Oct. 26 (UPI) -- The inclusion of films of carbon nanotubes could be key in building a longer-lasting battery, scientists at Rice University said.
Led by chemist James Tour, the researchers used the nanotube films to come up with a way to halt the growth of dendrites on a battery's unprotected lithium metal anodes, Rice said in a news release Thursday. They published their results this month in the journal Advanced Materials.
The dendrites usually degrade batteries by reaching their cathodes, prompting consumers to avoid lithium batteries in favor of their lithium-ion counterparts because developers can slow dendrite growth in lithium-ion batteries by slowing their charge time, Tour said.
But Tour and his team determined that dendrite growth can be slowed in lithium batteries by using a simple technique that Tour said is highly effective.
"What we've done turns out to be really easy," he said. "You just coat a lithium metal foil with a multi-walled carbon nanotube film. The lithium dopes the nanotube film, which turns from black to red, and the film in turn diffuses the lithium ions."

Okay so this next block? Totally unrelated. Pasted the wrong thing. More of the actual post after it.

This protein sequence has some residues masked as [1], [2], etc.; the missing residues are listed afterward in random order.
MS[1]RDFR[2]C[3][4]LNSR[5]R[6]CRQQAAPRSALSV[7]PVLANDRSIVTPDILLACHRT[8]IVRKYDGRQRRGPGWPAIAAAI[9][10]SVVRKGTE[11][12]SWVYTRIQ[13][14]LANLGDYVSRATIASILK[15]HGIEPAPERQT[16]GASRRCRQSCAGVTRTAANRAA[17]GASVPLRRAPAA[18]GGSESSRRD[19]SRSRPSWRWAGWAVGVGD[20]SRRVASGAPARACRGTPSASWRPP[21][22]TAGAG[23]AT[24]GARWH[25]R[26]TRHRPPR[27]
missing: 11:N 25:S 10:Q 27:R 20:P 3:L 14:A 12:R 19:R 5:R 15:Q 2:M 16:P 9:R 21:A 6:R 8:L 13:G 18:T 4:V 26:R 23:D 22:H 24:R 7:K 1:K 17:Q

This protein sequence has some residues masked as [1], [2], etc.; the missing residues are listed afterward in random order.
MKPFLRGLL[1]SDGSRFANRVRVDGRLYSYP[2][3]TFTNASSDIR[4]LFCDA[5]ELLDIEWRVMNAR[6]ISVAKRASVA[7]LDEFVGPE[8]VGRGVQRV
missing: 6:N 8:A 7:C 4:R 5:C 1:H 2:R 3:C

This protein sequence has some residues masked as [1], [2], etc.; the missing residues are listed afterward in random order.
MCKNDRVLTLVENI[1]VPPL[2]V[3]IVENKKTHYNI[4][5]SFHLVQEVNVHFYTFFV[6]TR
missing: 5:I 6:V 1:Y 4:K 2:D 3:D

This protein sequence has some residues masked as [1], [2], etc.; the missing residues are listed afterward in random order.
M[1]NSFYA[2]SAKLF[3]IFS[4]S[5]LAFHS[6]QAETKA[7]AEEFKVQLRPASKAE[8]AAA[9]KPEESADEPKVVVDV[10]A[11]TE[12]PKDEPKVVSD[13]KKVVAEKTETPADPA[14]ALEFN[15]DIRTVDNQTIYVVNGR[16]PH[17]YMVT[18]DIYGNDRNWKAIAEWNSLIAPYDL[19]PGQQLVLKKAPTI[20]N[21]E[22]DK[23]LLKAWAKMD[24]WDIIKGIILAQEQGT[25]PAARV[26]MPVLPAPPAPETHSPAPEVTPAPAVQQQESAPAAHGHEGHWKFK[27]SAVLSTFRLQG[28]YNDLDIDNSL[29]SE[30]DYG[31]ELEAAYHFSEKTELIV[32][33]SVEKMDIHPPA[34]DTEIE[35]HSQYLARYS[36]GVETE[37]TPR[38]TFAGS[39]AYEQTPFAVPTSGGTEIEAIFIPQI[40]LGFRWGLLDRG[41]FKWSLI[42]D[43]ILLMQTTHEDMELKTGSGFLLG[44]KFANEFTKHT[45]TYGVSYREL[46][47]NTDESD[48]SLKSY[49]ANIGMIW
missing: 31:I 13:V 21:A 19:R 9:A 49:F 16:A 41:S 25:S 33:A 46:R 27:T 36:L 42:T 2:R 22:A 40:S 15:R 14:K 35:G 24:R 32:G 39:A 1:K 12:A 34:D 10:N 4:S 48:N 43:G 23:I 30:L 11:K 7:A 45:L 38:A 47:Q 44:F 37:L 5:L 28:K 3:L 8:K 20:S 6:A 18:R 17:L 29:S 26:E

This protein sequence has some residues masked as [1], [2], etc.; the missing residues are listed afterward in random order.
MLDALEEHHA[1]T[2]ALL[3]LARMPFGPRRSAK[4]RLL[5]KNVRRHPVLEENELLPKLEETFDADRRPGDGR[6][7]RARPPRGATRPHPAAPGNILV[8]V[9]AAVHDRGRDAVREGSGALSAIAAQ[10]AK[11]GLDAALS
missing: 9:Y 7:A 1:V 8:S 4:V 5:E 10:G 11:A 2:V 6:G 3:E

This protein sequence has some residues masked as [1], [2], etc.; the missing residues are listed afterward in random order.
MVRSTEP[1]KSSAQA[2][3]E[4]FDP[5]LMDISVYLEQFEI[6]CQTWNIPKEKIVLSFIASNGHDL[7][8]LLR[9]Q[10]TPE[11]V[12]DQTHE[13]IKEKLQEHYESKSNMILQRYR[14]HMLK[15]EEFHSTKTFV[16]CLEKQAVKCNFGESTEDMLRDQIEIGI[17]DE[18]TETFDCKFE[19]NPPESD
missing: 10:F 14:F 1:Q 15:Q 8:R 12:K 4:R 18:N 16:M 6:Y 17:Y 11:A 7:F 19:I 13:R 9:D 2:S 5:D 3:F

After 580 charge and discharge cycles with a test battery, the researchers said, full lithium metal cells maintained 99.8 percent of their coulombic efficiency, a phrase used to express the effectiveness at which electrons move in an electrochemical system.
The film was able to maintain a steady level of ions to control dendrite growth by intaking ions from the underlying lithium anode while others were discharged.
"Physical contact with lithium metal reduces the nanotube film, but balances it by adding lithium ions," Rice postdoctoral researcher and paper co-lead author Rodrigo Salvatierra said. "The ions distribute themselves throughout the nanotube film."